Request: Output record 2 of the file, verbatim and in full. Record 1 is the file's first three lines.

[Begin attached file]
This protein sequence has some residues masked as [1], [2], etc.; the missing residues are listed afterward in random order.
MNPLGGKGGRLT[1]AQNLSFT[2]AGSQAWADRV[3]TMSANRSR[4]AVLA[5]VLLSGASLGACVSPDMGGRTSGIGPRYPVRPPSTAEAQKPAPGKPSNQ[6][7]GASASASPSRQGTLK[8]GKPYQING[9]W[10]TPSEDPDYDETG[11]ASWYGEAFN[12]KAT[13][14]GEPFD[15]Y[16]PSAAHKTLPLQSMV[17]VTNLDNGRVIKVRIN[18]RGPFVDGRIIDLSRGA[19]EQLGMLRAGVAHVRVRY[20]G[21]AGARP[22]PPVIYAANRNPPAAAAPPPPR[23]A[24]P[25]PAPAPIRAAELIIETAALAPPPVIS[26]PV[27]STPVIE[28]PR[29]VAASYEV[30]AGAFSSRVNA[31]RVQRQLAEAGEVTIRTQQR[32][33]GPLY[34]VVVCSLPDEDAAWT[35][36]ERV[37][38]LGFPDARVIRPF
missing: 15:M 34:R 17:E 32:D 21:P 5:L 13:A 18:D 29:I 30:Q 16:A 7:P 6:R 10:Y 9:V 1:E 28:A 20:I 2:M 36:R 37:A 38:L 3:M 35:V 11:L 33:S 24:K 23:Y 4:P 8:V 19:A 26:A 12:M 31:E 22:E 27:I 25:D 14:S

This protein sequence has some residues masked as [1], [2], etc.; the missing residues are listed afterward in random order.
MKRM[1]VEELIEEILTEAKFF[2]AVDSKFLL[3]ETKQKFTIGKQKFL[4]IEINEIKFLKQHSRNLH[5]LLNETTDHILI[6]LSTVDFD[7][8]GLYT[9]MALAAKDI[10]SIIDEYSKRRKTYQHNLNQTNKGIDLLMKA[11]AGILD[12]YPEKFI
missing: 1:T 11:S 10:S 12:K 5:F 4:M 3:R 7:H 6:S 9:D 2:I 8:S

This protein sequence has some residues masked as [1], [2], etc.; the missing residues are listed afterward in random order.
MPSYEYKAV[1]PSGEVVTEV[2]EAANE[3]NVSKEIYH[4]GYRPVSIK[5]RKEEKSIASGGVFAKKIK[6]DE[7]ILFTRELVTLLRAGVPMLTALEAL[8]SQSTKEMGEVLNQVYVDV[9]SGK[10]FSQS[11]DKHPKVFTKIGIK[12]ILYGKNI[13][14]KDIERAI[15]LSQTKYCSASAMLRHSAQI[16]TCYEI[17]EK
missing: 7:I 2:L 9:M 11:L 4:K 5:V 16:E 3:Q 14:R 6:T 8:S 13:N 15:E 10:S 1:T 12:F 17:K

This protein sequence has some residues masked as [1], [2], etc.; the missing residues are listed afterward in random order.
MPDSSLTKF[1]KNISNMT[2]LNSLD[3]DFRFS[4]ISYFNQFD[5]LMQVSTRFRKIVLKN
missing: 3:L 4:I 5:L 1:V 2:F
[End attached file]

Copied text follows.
This protein sequence has some residues masked as [1], [2], etc.; the missing residues are listed afterward in random order.
MKRM[1]VEELIEEILTEAKFF[2]AVDSKFLL[3]ETKQKFTIGKQKFL[4]IEINEIKFLKQHSRNLH[5]LLNETTDHILI[6]LSTVDFD[7][8]GLYT[9]MALAAKDI[10]SIIDEYSKRRKTYQHNLNQTNKGIDLLMKA[11]AGILD[12]YPEKFI
missing: 1:T 11:S 10:S 12:K 5:F 4:M 3:R 7:H 6:S 9:D 2:I 8:S